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[Python-Dev] Symmetric vs asymmetric symbols (was PEP 572: Do we really need a ":" in ":="?)

[Steven D'Aprano]

> .... I'd just like to point out that
> given the existence of float NANs, there's a case to be made for having
> separate <> and != operators with != keeping the "not equal" meaning and
> the <> operator meaning literally "less than, or greater than".
> py> NAN != 23
> True
> py> NAN < 23 or NAN > 23
> False
> (I'm not making the case for this, just pointing out that it exists...)
> There would be precedent too: at least one of Apple's SANE maths
> libraries back in the 1990s had a full set of NAN-aware comparison
> operators including IIRC separate "not equal" and "less than or greater
> than" comparisons.
> But I think this is a corner of IEEE-754 esoterica that probably doesn't
> need to be a builtin operator :-)
> The 754 standard's section 5.7 (Comparisons) defines 26(!) distinct
comparison predicates.  I bet SANE supplied all of them - and quite
possibly nothing else in the world ever bothered (the standard _required_
only a relative few of them).

I never had the slightest interest in garbaging-up Python with syntax for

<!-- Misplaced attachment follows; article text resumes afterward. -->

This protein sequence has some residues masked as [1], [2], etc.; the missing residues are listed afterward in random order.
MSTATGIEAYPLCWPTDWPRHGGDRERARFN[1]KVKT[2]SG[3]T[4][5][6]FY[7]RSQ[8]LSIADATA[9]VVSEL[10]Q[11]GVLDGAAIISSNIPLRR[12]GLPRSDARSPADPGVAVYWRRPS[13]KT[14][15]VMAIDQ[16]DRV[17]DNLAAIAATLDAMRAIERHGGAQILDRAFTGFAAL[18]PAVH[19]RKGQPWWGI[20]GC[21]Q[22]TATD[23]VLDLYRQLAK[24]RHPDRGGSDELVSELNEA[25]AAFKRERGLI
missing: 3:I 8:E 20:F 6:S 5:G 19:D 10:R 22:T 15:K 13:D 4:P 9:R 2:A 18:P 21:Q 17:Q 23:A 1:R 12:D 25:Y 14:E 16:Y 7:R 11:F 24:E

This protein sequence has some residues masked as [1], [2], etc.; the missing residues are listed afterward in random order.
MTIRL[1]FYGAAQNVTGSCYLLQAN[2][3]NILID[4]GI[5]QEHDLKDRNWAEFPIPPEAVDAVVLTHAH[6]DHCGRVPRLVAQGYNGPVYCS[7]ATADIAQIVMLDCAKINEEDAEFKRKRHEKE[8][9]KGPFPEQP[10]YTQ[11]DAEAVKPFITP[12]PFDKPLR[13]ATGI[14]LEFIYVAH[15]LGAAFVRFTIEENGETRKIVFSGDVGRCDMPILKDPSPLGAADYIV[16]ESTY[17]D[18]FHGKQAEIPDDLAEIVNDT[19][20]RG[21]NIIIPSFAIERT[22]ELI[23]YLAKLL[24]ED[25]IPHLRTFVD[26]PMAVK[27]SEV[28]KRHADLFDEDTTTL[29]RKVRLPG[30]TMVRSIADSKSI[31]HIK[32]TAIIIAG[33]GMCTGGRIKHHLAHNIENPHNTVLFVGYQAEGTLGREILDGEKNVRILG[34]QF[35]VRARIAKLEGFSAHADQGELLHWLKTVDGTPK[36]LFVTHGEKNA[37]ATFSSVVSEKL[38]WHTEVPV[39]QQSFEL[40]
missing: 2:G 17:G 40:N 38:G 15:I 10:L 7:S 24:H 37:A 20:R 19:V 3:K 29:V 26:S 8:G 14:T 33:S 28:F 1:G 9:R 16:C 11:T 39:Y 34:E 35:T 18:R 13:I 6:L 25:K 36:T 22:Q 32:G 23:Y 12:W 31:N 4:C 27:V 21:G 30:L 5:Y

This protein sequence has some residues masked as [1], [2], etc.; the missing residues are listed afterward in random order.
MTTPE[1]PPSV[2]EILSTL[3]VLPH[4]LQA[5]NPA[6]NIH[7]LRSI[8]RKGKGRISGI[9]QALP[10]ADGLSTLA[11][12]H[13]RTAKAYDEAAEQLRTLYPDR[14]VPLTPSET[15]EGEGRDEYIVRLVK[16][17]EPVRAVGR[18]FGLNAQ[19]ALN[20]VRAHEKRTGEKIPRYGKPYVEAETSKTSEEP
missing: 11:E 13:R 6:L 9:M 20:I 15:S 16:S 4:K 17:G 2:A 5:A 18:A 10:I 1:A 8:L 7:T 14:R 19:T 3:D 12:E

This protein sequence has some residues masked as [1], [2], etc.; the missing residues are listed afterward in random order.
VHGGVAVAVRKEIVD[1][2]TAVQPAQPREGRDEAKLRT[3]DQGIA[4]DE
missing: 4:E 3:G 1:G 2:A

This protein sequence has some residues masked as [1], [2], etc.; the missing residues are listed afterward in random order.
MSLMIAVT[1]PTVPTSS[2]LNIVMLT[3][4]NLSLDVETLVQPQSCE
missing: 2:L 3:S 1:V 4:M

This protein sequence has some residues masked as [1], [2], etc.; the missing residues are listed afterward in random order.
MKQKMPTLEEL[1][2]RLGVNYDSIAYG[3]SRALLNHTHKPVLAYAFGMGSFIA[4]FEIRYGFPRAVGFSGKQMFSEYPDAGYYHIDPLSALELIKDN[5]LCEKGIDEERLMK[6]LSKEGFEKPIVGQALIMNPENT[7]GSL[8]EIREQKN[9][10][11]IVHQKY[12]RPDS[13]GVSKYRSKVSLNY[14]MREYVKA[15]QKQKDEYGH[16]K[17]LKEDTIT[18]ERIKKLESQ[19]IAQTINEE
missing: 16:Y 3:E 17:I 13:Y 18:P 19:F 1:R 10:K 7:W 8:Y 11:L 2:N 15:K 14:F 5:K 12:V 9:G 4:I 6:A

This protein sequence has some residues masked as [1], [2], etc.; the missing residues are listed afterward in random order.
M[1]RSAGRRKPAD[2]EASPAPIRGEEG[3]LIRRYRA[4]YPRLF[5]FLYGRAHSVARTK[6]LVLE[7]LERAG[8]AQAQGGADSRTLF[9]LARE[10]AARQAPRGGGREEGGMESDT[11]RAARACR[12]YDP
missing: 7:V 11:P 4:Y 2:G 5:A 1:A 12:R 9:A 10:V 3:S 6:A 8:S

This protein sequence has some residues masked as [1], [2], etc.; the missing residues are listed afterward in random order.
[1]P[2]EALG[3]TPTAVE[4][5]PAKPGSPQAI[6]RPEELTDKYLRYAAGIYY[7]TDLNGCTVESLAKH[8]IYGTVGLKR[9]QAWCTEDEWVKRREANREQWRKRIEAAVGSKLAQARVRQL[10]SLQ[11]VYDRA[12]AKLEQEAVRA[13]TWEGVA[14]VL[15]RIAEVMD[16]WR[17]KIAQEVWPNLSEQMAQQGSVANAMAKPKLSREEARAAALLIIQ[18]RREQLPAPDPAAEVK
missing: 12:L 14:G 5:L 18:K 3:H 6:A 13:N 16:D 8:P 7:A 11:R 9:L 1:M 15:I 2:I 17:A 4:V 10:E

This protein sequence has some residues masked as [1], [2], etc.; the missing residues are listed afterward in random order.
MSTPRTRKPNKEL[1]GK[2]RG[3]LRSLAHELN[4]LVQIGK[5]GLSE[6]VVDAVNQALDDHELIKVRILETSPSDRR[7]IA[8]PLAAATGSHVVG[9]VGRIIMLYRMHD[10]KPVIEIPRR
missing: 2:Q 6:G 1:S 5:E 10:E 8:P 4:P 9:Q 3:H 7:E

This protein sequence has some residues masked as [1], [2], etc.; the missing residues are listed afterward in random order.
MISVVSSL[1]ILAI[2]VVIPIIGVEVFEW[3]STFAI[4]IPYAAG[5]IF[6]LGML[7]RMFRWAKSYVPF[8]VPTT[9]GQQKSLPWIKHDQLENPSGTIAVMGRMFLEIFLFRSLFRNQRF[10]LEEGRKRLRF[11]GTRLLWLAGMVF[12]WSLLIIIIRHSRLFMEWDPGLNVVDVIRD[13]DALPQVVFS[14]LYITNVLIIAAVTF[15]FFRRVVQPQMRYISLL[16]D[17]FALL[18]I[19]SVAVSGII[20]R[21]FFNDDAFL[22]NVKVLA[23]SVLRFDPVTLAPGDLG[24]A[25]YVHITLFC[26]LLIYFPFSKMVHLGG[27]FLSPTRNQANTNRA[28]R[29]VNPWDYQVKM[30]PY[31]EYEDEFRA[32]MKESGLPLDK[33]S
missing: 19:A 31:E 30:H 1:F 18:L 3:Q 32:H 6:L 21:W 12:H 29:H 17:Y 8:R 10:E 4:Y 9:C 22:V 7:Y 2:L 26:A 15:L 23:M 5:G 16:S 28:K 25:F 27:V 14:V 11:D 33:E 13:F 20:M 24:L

all those, so never even mentioned it in the early days.

My secret plan ;-) was that if someone agitated for it enough to sway
Guido, I'd add a

    math.ieee_compare(x, y, raise=False)

function that returned one of the four bit constants IEEE_(LESS, EQUAL,
GREATER, UNORDERED} (with values 1, 2, 4, 8), and raised some spelling of
"invalid operation" iff `raise` was True and at least one of the comparands
was a NaN.  That's enough to build any of the standard's predicates (and a
few more essentially useless ones, like "always true").

Then, e.g., for your <> above

def "<>"(x, y):
    return ieee_compare(x, y) & (IEEE_LESS | IEEE_GREATER) != 0

and != above would add IEEE_UNORDERED to the bits checked in that.

Then it's equal easy to build oddballs like "unordered or greater" and
"only equal but raise an exception if a NaN is compared" too.

I've been quite relieved that, after all these years, nobody else seemed to
care about this either :-)
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